As many as 13 lawyers, six doctors, five engineers, four MBAs and two former IAS officers were sworn in as ministers in Modi’s Council of Ministers, which now bears a completely new look. The exercise balances, regional and caste aspirations, brings in younger faces and bears the stamp of the Prime Minister’s go-getting style of political management.
Narendra Modi’s much-awaited reshuffle of his Council of Ministers turned out to be a near complete overhaul of his ministry – and is indicative of the Prime Minister’s penchant for time-bound delivery of targets and his abiding faith in talented professionals and young people.
Of the 43 ministers who took oath, as many as 36 were fresh faces, making this, arguably, the most radical Cabinet reshuffle in recent years. The remaining seven were junior ministers who were promoted to full Cabinet rank.
Among the three dozen new inductees were 13 lawyers, six doctors, five engineers, four MBAs and two former officers of the elite Indian Administrative Service (IAS), whose cadre make up the cream of India’s civil services.
The rejig is also a carefully crafted exercise to provide adequate representation to all regions of India and give all sections of society, including marginalised caste groups, an equitable stake in India’s governance structure.
In keeping with Modi’s management style, he has attempted to bring in synergies by clubbing related ministries and placing them under the charge of one person. Piyush Goyal has retained his Commerce & Industries ministry and been given additional charge of the textiles department. Textiles is one of India’s top exports and placing it under the watch of the commerce minister is expected to result in synergistic benefits accruing to the sector.
Then, Health and Chemicals & Fertilisers have been brought under one umbrella because pharmaceuticals comes under the latter department. Likewise, Railways and IT & Electronics have been placed under the watch of one minister. This will facilitate the technology upgrades being undertaken by the Railways.
The investor community will have reason to cheer the induction of Ashwini Vaishnaw as Minister of Railways and Communications, Electronics & Information Technology. Vaishnaw is a former IAS officer, who holds an M. Tech degree as well as an MBA from Wharton. A 1994 batch officer, he quit the civil services after 15 years and served in senior position in the Indian operations of GE and Siemens before turning entrepreneur. During his tenure in government, he was one the main architects of the Public Private Partnership (PPP) model of implementing infrastructure projects.
He will have to resolve the ongoing spat with Twitter and other global social media giants over India’s new IT rules and also pilot the new data privacy law, which has been in the works for a long time.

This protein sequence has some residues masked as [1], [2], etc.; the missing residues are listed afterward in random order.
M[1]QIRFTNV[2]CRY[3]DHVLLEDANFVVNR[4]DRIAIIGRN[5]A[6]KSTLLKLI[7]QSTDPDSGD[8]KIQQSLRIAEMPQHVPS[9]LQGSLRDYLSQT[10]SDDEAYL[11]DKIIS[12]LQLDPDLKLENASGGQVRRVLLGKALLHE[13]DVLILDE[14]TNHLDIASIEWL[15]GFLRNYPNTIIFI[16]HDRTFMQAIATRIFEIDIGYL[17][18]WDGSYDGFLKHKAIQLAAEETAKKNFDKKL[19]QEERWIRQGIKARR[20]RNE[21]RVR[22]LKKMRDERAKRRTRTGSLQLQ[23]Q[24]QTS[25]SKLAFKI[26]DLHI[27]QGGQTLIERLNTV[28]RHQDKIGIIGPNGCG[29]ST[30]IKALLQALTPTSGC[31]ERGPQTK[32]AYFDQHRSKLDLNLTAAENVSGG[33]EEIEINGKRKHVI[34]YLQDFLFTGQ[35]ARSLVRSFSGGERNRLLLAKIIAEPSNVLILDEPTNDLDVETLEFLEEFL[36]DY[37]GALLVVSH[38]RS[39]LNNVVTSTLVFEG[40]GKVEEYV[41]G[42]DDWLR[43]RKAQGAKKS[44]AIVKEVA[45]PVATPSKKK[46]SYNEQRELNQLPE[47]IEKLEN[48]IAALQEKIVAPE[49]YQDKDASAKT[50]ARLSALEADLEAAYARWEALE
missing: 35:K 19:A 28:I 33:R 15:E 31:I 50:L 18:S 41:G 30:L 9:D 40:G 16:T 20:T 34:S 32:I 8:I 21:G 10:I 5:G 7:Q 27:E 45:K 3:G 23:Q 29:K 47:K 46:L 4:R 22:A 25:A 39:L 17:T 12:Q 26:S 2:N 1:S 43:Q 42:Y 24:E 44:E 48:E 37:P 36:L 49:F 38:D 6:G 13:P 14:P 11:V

His appointment is a testament to Modi’s strong preference for domain experts. He is expected to bring his hands-on experience in the infrastructure sector to his portfolios. Vaishnaw will be assisted in the Electronics & IT department by newly appointed Minister of State Rajeev Chandrasekhar, who is a well-known entrepreneur and one of the pioneers of India’s mobile telecom sector.
Another important appointment in a “business-oriented ministry” is Jyotiraditya Scindia’s choice as Civil Aviation Minister. The titular “Maharaja” of Gwalior had switched over from the Congress last year. This helped bring down his erstwhile party’s government in Madhya Pradesh and install a BJP government in the state.
As a junior minister in the UPA government, Scindia had built a reputation for being a doer with a strong acumen for governance. He will have to steer the sector, which is reeling from the after-effects of the Covid-19 pandemic, back to good health.
More importantly, he will have to handle the delicate but important task of privatising India’s loss-making national carrier Air India, which has been pending for several years.
Then, Modi has placed the Education Ministry and Skill Development department under the same roof and placed them under the watch of Dharmendra Pradhan, who proved his governance capabilities as India’s Petroleum Minister over the first seven years of the BJP-led NDA government.
Bringing these two departments under one minister is expected to draw out the synergies between them and lead to more efficient implementation of the Skill India flagship programme.
Heavyweights like Ravi Shankar Prasad, who held the Law & Justice as well as the IT, Electronics & Communications portfolio, Ramesh Pokhriyal (Education), Prakash Javadekar (environment and Information & Broadcasting) and Harsh Vardhan (Health) vacated their portfolios.
Modi has left the Big Four ministries – Defence, Home, Finance and External Affairs – untouched. They will continue to remain under the charge of Rajnath Singh, Amit Shah, Nirmala Sitharaman and S Jaishankar, respectively.
Shah has, however, been given additional charge of the Ministry of Cooperation, whose exact mandate has not yet been spelt out.
With the induction of younger ministers, the average age of Modi’s new Council of Ministers has come down to 58 from 61 earlier.
With 36 fresh faces, Team Modi now has 27 other backward caste (OBC) members, 12 Dalit ministers and eight tribal representatives. The remaining 30 belong to the so-called upper castes.
Soon after the swearing-in of the new ministers, Modi tweeted: “I congratulate all the colleagues who have taken oath today and wish them the very best for their ministerial tenure. We will continue working to fulfil aspirations of the people and build a strong and prosperous India.”